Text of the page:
Giant “Mega-Float” comes to rescue at Fukushima
The “Mega-Float” is necessary to remove the water to reduce the risk to workers who continue to struggle to restore the plant’s cooling system for the reactors, which was crippled by the March 11 earthquake and tsunami.
According to the plant’s operator Tokyo Electric Power Co. (TEPCO), the 136-meter-long, 46-meter-wide mega-float can store around 10,000 tons of water. It was originally used in the city of Shizuoka as a park for sea fishing, online newspaper Japan Today reports.
On Friday the CEO of the company-operator of the crippled Fukushima-1 nuclear power plant, Masataka Shimizu, announced his resignation after reporting the biggest financial losses in company history, a US$12.3 billion net loss.
Meanwhile, it is reported that the level of the released radioactive substances in the sea from the "Fukushima-1" reactor number 3 is about a hundred times higher than the acceptable norm. It was revealed the tainted water leaked from reactor 3 turbine building. The pit did not prevent water containing radioactive cesium, 620,000 times higher than the government-set safety limit, from leaking into the sea. After the leakage was found on May, 10, specialists from TEPCO reported to the authorities on the extent of contamination.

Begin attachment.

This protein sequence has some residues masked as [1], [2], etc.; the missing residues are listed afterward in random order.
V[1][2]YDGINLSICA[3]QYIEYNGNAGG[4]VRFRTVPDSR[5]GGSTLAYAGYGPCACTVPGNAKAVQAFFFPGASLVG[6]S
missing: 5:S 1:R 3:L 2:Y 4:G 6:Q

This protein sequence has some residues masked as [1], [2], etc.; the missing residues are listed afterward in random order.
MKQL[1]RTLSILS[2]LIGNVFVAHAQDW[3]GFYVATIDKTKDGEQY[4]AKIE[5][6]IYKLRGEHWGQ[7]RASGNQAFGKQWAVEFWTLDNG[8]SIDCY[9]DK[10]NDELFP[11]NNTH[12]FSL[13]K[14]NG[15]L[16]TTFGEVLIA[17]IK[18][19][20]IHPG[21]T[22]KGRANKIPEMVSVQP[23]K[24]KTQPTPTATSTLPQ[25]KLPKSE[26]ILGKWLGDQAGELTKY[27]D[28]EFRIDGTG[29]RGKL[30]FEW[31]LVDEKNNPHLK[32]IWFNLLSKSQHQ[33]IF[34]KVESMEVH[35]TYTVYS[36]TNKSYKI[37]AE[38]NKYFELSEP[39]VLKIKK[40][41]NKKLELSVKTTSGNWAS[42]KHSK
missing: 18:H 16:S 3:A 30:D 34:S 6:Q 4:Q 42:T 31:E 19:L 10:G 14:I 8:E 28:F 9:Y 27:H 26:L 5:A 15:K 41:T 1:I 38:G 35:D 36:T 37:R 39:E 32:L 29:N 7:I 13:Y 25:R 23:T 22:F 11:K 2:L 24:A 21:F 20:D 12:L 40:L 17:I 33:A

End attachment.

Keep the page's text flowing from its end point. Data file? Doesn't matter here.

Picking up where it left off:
During the last few weeks specialists managed to reduce the leakage due to the steel barrier set at the water intake. But this system was not effective enough.
The United Nations has launched a broad study of the accident at the Japanese nuclear plant, UN Secretary-General Ban Ki-moon announced during a video conference on Friday.
"To advance this agenda, I will convene a high-level meeting on September 22 on nuclear safety and security," Ban Ki-moon said.
The report will touch the variety of areas such as environment, health, food security, and “the nexus between nuclear safety and nuclear security.”
The emergency regime was introduced at Fukushima-1 after the cooling system damaged by earthquake and tsunami failed. Then several explosions occurred at nuclear energy units of the plant. In the ensuing weeks, more than 80,000 people have been resettled from the 20-kilometer exclusion zone around the plant.